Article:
She’s beautiful. She’s brilliant. She will always be my #SydneyBaby.
Nori Moore #MissMays
I fell in love with Nori Moore because of her angelic voice, her infectious spirit, and her ever-present smile! (Just look at her at graduation photo!) This young lady exudes positivity, and I could not wait whenever we had planned to spend time together. There was a reason her classmates at Benjamin E. Mays High School selected her as their Miss Mays! And I just had to have her group “Cascade” as part of the 2018 State of the District: APS Rocks! Check her and the Freeman Sisters – Moya and Nora – at about the 27:30 mark! (Start music … Go! Go! Go! Mays Raiders … ooooohh!
The Last Interns #WorkFam
Every year in Atlanta Public Schools, I have had interns over the summer who take their own initiative to reach out and work with me for job and leadership experience. It’s been a fun mix of students over the years. They often come back year after to year to volunteer, support, and check in on the district and me. This summer I had the pleasure of working with a small team of current APS students who wanted opportunities to work with me on equity and unity projects.
Thank you, Allison Hunter and Tyrese Miller of South Atlanta High and Kaylee Spivey of North Atlanta High for joining this intern legacy! Best wishes to all of you during the 2020-2021 school year! I’m proud of you and will miss you!
To ensure we all could see their beautiful faces, for our final #WorkFam photo, we held our breaths, smiled and posed, and ran to put our masks back on.
The Class of 2020 #WorthTheWait
With all of the challenges we faced in the second semester of the school year, I felt especially heartbroken for the Class of 2020 – a class of more than 2,500 graduates – that had to finish a senior year in unprecedented fashion. Despite losing prom, spring sports, and the pomp and circumstance of a traditional May graduation, these students didn’t give up … and we definitely didn’t give up on them!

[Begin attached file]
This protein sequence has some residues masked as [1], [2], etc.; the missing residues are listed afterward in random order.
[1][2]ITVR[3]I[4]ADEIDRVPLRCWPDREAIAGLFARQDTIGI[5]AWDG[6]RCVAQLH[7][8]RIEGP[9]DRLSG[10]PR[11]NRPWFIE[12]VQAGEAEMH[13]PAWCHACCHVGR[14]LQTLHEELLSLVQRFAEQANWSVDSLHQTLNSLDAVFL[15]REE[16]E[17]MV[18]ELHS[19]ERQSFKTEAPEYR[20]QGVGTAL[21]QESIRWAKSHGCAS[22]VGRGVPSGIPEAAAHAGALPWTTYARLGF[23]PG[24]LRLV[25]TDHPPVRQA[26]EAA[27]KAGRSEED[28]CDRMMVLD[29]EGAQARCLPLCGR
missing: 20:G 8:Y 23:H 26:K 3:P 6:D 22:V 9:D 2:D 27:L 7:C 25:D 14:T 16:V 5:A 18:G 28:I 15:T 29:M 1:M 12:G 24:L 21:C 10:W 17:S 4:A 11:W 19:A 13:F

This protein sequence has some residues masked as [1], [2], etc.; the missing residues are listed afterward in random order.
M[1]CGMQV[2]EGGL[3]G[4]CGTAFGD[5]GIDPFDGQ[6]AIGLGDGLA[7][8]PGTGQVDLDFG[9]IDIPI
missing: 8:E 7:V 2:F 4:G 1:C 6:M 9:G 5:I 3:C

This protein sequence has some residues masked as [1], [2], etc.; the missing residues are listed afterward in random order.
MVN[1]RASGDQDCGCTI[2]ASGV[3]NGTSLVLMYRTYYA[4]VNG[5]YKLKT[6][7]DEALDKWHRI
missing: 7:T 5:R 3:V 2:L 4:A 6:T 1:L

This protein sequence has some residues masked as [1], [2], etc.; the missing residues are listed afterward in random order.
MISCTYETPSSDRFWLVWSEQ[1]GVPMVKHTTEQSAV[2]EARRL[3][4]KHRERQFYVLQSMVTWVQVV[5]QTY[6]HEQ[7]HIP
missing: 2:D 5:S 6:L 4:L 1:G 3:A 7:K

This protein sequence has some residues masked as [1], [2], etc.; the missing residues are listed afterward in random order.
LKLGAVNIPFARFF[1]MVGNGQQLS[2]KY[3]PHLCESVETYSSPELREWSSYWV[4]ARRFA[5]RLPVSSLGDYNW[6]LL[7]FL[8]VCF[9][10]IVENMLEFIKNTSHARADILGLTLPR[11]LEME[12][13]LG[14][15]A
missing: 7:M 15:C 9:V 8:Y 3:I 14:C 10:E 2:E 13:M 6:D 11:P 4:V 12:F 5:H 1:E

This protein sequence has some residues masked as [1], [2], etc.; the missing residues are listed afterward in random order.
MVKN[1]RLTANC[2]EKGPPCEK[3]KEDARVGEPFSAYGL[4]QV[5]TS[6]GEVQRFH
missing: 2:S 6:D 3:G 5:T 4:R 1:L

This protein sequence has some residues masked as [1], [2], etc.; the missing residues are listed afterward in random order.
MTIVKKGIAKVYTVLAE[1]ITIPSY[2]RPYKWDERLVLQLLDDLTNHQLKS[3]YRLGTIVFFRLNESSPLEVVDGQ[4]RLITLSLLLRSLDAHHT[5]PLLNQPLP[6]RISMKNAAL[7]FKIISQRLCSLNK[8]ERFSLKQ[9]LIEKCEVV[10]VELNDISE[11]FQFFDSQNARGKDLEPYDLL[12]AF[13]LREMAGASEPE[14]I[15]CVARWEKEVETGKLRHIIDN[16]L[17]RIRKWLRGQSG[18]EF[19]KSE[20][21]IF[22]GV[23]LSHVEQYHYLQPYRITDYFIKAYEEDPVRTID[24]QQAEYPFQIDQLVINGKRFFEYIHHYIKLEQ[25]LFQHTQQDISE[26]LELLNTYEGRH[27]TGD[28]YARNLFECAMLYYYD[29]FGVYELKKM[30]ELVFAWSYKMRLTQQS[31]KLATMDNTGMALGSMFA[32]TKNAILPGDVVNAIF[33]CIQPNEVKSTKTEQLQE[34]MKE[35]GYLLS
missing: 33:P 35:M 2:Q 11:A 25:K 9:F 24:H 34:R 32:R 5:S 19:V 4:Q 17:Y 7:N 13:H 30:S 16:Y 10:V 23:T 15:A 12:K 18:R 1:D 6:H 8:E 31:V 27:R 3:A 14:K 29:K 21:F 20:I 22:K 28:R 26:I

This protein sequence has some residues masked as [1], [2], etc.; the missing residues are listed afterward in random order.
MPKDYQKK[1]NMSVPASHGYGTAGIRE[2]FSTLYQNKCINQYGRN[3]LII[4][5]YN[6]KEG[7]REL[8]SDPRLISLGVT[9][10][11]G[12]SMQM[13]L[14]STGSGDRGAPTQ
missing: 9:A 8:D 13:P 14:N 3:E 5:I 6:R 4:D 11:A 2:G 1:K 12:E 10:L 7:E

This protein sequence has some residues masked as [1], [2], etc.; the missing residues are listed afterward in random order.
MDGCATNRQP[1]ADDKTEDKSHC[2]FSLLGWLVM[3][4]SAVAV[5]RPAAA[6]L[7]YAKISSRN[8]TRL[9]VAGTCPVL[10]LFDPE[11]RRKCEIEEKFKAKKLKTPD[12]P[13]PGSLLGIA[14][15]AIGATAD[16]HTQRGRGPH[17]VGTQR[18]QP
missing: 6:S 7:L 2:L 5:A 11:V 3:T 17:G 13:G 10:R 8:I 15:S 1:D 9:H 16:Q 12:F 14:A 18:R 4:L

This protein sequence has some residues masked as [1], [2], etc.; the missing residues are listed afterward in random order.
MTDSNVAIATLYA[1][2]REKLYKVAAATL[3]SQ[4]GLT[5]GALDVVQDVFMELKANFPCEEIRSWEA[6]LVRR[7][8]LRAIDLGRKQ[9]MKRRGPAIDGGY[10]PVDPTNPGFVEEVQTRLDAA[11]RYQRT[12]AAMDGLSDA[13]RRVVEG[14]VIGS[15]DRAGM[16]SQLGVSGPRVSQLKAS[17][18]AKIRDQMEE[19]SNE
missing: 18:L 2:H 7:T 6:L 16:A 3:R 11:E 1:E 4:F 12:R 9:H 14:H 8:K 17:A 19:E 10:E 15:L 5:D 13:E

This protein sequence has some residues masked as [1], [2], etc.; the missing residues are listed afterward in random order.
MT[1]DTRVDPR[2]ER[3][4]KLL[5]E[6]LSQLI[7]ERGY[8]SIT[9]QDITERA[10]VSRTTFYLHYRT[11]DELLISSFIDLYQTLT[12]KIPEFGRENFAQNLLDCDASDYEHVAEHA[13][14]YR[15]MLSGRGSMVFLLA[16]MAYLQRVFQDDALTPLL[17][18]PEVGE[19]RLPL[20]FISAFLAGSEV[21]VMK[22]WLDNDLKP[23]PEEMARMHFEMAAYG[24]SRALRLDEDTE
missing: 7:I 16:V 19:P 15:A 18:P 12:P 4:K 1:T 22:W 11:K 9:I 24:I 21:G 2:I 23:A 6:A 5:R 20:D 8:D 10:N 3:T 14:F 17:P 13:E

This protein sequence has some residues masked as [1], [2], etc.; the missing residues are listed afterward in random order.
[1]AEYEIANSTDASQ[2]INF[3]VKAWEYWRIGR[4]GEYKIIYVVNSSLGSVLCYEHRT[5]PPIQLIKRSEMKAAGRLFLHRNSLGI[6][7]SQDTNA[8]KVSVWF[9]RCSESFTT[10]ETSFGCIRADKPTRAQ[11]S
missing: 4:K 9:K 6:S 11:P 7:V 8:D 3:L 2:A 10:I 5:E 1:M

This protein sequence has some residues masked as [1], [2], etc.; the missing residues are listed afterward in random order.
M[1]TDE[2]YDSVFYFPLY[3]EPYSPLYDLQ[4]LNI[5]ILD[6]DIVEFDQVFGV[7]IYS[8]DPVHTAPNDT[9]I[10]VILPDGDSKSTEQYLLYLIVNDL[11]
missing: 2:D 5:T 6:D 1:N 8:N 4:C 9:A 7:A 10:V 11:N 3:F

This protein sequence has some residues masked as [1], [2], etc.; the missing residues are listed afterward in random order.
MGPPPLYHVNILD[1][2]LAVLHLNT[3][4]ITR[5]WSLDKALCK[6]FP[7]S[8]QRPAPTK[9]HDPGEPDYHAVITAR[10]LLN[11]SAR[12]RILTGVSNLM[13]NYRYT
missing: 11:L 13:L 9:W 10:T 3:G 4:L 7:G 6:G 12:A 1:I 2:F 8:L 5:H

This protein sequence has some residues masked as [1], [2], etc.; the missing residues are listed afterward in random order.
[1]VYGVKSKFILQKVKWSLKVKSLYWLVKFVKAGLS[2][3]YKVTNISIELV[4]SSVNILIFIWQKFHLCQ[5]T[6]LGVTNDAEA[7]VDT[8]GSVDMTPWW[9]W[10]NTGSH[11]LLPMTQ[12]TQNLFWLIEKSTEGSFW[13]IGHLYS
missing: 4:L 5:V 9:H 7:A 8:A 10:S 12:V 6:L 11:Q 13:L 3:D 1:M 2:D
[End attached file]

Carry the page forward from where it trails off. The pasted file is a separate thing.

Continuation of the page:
Amid all of the chaos and crazy surrounding a global pandemic, I feel a special connection to these students because we are both transitioning, but we didn’t get closure. We didn’t get to say our goodbyes!
By the virtue of being the class forced to brave a pandemic through to graduation, I believe they will become the strongest, most resilient, most prepared students of their generation. As I expressed in my Letter to the Class of 2020, I implored them to take that strength forward, persevere, and continue making us proud.
I could already see it in them as they led demonstrations and movements garnering national attention, such as silent and respectful protests against gun violence as well as the Global Climate Initiative that originated from North Atlanta by Cole Bickerstaff and Emily D’Achiardi. As the COVID-19 pandemic forced our schools to close for teleschooling, many of them openly let me know what they thought! Chris Whitaker of Douglass High initiated an online petition that generated more than 6,000 signatures and had a lot of sway in pushing for closure for the health and safety of our students and staff.
Although we were apart, we did celebrate all of them virtually in 14 distinctive graduation celebrations online. I encourage everyone to go back and re-live the beautiful virtual celebrations as prepared by the Office of High Schools, the communications team, and each of our schools and their senior classes.
As the Class of 2020 commences on the next part of their personal journey and the rest of students prepare this summer for an unprecedented and uncertain new school year, we must always work for them so that all of them have choice-filled lives.
I, too, face an unprecedented journey ahead. But as a I move forward, I can point to these moments and proudly and affirmatively say that my APS (best) life leaves me heartened and stronger for the future. Sometimes students are the best teachers, and I have been schooled by the best in Atlanta Public Schools. For that tutelage, I am forever grateful because they have prepared me for my next best life to come.